Patron safety and security is a top concern of the University Library. Built in 1924, the bookstacks were designed as a closed stacks. Lighting within the stacks is limited, ceilings are low in several locations, and there are few study areas. In addition, limited assistance from staff is available to patrons within the stacks. These issues are proving to be the most difficult and expensive to address. Progress is being made, however; the most recent improvement has been the installation of sprinklers.
Preservation is key. Many materials within the stacks are early editions and fragile. Preserving these materials and collections for future generations of users is of the utmost importance to, and a mission of, the University Library.
A massive amount of materials are in transit. These materials are currently being moved to the University's Oak Street Library Facility and stored in high-density shelving. The University Library has acquired over 10 million books and the bookstacks have become severely overcrowded. The Oak Street Library Facility provides climate control, and is well-suited to house fragile material, as well as infrequently used items.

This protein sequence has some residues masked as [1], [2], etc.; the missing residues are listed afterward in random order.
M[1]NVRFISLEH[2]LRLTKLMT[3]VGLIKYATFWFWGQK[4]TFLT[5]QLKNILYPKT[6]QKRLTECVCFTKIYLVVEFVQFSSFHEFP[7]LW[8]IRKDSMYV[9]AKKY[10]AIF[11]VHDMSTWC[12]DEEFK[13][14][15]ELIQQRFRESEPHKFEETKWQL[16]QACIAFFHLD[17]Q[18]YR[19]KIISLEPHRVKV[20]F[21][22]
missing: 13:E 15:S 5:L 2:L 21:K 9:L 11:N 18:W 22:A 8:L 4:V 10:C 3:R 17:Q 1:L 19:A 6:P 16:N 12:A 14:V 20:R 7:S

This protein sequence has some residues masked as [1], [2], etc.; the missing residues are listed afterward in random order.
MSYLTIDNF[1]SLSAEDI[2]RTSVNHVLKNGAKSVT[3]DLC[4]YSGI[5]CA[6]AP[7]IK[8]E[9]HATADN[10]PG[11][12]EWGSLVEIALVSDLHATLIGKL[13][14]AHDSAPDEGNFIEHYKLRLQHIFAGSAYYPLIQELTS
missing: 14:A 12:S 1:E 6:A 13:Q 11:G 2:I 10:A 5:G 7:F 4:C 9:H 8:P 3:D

As material is transferred out of the bookstacks, the remaining material, as well as items which have been shelved out of sequence, or in non-standard ways, can then be shifted into the reclaimed space. The downside of a having such a large collection, however, is that transfers and shifts take a very long time to complete. In the meantime, it can be difficult for users to locate material themselves.
The security of the collections within the stacks is a high priority. Theft has claimed various valuable resources. Restricted access and monitored entry to the stacks are key to the protection of material while the bookstacks are in this transitional period.
The University Library is working toward bookstacks that are better designed and more functional. Until this is completed, access to this integral part of the library will continue to be limited.